Matthew Wong’s Life in Light and Shadow

Wong was experiencing growing concerns about his work. He knew that his abstractions were good, but also that he was not particularly indistinguishable from the abstracts by countless other artists. The praise he received on the Internet was considered a “comforting mirage”. For an untrained painter hopelessly far from New York, Facebook was essential, but he feared it would also be an invitation to mediocrity, a “love fest at a somewhat dead end.”

Alternating currents of insecurity and confidence became a driving force in Wong’s creative life. After the exhibition in Zhongshan, under pressure from Shear. “How does one jump with any of the different factions of the 30-day ascent in today’s global art scene?” Asked. “It looks like they all climb together. Nobody climbs alone anymore.”

From southern China, the only way for Wong to move forward was by himself. He told Shear that he would change his approach to painting. He said that the problem with Abstract Expressionism is that few people can tell whether it is good or bad. He wanted to make use of avatars to play with formation. reworked some old pieces; In one, scratch the outline of two people. “The ugliness executed so well seems to be going away well,” he told Cher. “It’s always good that a late Picasso comes back for that.”

Wong’s paintings became more and more grotesque. Paranormal shapes – semi-organic shapes, with stray kinks and flat curves – assumed an improbable match. They appeared first in his morning ink exercises, which began to mature into sequential works in their own right. (After his death, they became the subject of a show in New York.)

Wong lost some followers who were committed to his earlier work. But the important fans remained. When he posted a painting in this new context on Facebook, he got a free response from John Cheim, whose gallery Cheim & Read has represented many notable artists. In the painting, called “Memento”, a dark twisted mass stood on a yellow background resembling cracked soil. There was anxiety and anger in the central figure, with some features that were legible–a face partly blocked by wild hair, some like a prison net–and others that were not. It wasn’t necessarily a museum piece, but it was good, and people on Facebook confirmed it.

He wondered how to proceed with his work. He wrote to Cher: “Drawing a good piece doesn’t dilute anything.” “First I thought: ‘Ken I do that again? “”

“Heh I’m struggling too,” Cher wrote.

“Everyone’s crying is the best piece ever,” said Wong. “This is actually the worst feeling in the world lol. I don’t believe in God, but I do believe in verses from the ether. Things like this are real. One tells, ‘Now imagine if I were a top-notch artist — that feeling is amplified and intensified a thousand times every time you catch It has a brush.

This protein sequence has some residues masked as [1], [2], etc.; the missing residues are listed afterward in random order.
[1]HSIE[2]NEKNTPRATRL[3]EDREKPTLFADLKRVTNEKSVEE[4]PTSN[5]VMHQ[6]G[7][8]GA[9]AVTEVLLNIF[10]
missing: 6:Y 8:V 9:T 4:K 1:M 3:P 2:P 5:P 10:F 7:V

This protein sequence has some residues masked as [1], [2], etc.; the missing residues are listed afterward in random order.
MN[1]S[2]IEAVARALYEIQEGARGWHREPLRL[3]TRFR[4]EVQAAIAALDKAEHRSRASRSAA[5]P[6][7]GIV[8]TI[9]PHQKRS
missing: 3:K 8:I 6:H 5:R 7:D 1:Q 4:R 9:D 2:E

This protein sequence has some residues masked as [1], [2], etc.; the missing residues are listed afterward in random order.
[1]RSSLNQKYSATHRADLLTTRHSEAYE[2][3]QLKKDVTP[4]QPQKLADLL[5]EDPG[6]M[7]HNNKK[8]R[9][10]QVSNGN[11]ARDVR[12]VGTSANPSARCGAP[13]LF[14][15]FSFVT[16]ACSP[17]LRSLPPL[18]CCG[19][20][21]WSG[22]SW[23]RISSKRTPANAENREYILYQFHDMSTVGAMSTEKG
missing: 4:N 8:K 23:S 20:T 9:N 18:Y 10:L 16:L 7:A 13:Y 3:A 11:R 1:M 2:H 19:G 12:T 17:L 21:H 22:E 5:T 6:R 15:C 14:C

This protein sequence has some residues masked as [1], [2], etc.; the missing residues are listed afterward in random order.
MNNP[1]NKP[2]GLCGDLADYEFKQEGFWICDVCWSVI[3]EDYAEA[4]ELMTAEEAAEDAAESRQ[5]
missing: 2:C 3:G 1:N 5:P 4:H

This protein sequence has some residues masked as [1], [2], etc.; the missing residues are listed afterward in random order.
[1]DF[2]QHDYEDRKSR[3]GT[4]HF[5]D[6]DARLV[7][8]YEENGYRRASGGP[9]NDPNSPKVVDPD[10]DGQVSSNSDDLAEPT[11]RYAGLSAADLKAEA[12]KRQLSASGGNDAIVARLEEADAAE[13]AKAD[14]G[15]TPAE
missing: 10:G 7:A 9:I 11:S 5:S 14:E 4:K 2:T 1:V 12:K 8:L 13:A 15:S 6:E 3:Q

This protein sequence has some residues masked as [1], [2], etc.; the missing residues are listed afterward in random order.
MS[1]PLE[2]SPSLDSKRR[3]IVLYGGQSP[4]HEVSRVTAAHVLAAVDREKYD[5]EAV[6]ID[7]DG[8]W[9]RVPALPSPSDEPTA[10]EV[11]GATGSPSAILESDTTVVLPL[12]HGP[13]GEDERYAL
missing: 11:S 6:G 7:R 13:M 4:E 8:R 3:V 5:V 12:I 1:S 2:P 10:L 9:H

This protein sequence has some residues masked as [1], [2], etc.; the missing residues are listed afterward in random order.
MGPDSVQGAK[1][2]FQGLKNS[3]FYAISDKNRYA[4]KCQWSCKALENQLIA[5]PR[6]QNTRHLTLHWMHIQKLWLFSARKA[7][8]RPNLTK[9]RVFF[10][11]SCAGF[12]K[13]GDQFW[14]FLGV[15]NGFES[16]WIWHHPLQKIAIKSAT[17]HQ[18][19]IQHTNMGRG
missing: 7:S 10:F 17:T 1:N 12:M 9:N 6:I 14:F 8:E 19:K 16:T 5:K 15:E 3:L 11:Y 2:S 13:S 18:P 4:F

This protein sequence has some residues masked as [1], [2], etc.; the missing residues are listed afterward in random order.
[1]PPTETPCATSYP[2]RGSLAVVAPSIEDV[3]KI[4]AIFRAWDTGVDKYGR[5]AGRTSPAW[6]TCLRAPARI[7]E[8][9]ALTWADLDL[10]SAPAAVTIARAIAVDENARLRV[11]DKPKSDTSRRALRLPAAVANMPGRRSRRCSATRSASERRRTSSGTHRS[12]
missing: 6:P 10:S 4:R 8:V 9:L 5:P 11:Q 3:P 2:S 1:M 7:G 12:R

Wong was learning in public, creating and posting photos at breakneck speed. “It was shocking how every day he kept making leaps and bounds in his work,” Ducher, a Los Angeles-based illustrator, told me. But Wong sometimes posts pieces even before they’re finished, and the quality has varied. When a famous artist suggested he slow down, he was annoyed. Terrified that Brooklyn painters might make fun of him, he obsessively deleted images of the paintings he had reworked, telling Cher, “I feel like I’m so exposed to the wind now, just a weird jerk down my spine.”

In October 2015, Monita Wong helped secure a three-day show at a government-run art center in Hong Kong. He filled the void with forty pieces, this time with several friends. Someone threw after the party. It was Wong’s first real exhibition. The place was not prominent, but he sold his paintings which saved him a little money to earn more art.

After that, Monetta told me, Matthew fell into another deep depression. It is not entirely clear why. Around this time, according to a friend, he learned that his ex-girlfriend was engaged. In response, he painted that entire night. He once admitted to another artist that Moneta scolded him, “You will never have a girlfriend. No one will be able to please you. You are a prince. Moneta says she has maintained a pragmatic attitude – she told him that, given his struggles, he should never have children – but she hoped that finds a woman.